Objectives: The role of myofibroblasts in vocal fold scarring has not been extensively studied, partly because of the lack of a robust in vitro model. The objective of this investigation was to develop and characterize a myofibroblast in vitro model that could be utilized to investigate the molecular mechanism of myofibroblast differentiation and function in injured vocal fold tissue. Methods: Differentiation of human primary vocal fold fibroblasts (hVFFs) to myofibroblasts was stimulated with 5, 10, or 20 ng/mL of recombinant transforming growth factor-β1 (TGF-β1). Cultures were analyzed by immunofluorescence and Western blotting, with an α-smooth muscle actin (α-SMA) antibody used as a myofibroblast marker. Normal rabbit vocal folds were treated with 10 ng/mL of TGF-β1 for 7 days for in vivo corroboration. The effects of interleukin-6 (IL-6) and hepatocyte growth factor (HGF) on myofibroblast differentiation were studied with Western blots. Results: The hVFFs demonstrated positive α-SMA labeling in cells stimulated by 10 and 20 ng/mL TGF-β1, indicating that hVFFs were capable of differentiation to myofibroblasts. Transforming growth factor-β1 induced the largest increase in α-SMA at 10 ng/mL on day 5 of treatment. Both HGF and IL-6 suppressed the expression of TGF-β1-induced α-SMA. Conclusions: Our work characterizes a useful in vitro model of TGF-β1-mediated vocal fold fibroblast-myofibroblast differentiation. The extent of differentiation appears to be attenuated by HGF, suggesting a potential mechanism to support prior work indicating that HGF plays a protective role in reducing scar formation in vocal fold injuries. Paradoxically, IL-6, which has been shown to play a profibrotic role in dermal studies, also attenuated the TGF-β1 response.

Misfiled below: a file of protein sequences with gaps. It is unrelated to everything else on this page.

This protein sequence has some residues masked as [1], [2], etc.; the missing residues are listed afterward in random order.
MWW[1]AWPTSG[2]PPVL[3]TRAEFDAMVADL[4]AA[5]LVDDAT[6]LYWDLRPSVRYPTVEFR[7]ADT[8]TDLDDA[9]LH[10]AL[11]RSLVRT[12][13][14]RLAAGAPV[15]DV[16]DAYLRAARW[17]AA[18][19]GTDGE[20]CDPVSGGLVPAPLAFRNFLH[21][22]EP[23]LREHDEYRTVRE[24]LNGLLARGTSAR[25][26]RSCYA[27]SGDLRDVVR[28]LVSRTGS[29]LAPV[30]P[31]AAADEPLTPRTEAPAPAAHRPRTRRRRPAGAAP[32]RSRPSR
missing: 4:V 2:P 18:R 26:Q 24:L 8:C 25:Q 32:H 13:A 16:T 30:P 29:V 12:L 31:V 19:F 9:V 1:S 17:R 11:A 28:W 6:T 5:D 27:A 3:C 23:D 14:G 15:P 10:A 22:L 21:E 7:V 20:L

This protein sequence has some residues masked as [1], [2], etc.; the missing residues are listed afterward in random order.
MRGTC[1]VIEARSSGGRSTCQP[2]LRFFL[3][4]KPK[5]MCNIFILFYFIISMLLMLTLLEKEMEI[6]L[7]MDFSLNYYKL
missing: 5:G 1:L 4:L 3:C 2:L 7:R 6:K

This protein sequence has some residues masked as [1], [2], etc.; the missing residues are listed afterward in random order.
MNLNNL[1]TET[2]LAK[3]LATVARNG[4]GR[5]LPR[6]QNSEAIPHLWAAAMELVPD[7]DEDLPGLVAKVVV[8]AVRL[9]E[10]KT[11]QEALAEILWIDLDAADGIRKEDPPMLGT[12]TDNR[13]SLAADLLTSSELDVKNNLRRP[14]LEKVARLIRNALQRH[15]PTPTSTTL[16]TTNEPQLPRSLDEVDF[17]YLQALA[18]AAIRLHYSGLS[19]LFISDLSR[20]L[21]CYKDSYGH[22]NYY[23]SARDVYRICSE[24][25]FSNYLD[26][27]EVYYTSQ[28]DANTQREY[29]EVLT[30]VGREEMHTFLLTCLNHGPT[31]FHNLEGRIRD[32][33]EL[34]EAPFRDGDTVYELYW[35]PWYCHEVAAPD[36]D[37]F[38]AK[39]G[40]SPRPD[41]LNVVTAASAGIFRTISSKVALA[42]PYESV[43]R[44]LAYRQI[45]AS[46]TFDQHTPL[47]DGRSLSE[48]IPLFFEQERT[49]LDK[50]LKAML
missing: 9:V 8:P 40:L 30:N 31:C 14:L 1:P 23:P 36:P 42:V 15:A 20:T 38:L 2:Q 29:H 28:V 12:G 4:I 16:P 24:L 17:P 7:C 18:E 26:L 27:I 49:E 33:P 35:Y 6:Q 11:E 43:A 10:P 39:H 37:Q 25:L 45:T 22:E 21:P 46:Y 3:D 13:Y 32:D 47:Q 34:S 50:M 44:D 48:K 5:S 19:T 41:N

- Transforming growth factor-β1
- Vocal fold
- Wound healing
- α-smooth muscle actin
ASJC Scopus subject areas